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Borrow, grow, return: seed lending now at Erin library

Grow - Seeds are now available for borrowing at the Erin library after Jen Edwards debuted the lending library in April. Borrowers can take seeds, grow them and then return seeds after the harvest.  Photo by Olivia Rutt

Borrow, grow, return: seed lending now at Erin library

by Olivia Rutt

ERIN - Seeds are now available for borrowing at the Erin library after making a debut in the community in early April.

Jen Edwards, organizer of the Erin Seed Lending Library, said the library is a great way to get out in the gardens.

A seed library is a free program allowing residents to sign out seeds in the spring, grow them and bring back seeds in the fall.

Edwards, who first saw the idea while at a seed exchange at the Port Credit library in Mississauga earlier this year, said she thought it would be a great program to start in Erin.

“I had never heard of that and I thought it was just amazing,” she said.

“I was thinking maybe next year (for the program in Erin), but then I thought, ‘You know what, let’s just do it.’

“I had a fair number of seeds of my own and then as soon as I started telling people I’m going to do this, they started giving me seeds, so I got quite a lot of seed donations.”

She has given out about 225 seed packages in the last month.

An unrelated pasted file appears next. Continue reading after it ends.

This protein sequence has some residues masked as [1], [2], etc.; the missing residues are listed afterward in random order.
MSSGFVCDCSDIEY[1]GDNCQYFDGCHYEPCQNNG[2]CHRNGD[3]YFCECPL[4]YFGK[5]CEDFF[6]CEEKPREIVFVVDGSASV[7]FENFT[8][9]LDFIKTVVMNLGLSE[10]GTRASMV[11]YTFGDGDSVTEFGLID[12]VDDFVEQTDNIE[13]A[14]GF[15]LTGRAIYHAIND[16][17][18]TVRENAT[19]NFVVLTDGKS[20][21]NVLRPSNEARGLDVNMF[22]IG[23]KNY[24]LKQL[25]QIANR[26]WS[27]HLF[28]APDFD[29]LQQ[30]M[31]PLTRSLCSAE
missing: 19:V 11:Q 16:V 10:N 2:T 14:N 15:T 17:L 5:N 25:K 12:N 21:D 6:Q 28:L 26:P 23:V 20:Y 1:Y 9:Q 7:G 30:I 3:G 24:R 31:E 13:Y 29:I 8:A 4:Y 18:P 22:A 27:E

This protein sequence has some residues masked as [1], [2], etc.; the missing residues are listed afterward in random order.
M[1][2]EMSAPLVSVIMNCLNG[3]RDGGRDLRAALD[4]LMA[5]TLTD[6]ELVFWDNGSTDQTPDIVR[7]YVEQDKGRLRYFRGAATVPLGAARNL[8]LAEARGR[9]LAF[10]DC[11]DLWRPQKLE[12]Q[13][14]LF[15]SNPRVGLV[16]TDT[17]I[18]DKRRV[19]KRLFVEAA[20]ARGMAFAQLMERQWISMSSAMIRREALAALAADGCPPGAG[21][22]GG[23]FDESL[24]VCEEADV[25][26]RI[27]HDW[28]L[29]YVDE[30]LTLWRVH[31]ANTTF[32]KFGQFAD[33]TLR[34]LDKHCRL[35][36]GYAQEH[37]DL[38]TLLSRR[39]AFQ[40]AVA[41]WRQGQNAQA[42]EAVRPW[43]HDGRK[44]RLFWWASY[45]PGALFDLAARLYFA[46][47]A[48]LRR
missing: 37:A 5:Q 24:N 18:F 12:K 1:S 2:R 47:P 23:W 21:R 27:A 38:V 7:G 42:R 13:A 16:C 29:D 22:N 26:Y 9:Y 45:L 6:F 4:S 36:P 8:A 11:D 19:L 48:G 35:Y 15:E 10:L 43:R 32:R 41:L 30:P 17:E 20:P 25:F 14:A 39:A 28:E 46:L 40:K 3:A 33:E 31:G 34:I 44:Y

As of May 8, the seed library is now available in the Erin library.

“I just like the idea of sharing, just to get more people growing,” said Edwards, who has been gardening all her life and has been taking care of the Erin Public School gardens for three years.  

“I want people to try it.”

Interested gardeners can pick out the packets they want, grow them, then in the fall harvest a few seeds to return.

Edwards said people can be uncertain about returning the seeds, but it is actually an easy process and there are no overdue fees.

“It’s a learning curve, but it’s important for people to learn ... they’ve got their own seeds right there, so keep some seeds for yourself and give some back to the library,” she said.

Some of the seed varieties in the inventory are: giant pumpkin, Swiss chard, carrots, red poppy, corn, beans, eggplant, jalapenos, squash, radish, watermelon, sunflowers and more.

“It’s just like a grassroots thing; be friendly with other people,” said Edwards.

“I’ve met so many nice people, really nice people through this.”

More information about the program can be found at or by contacting Edwards at


May 19, 2017


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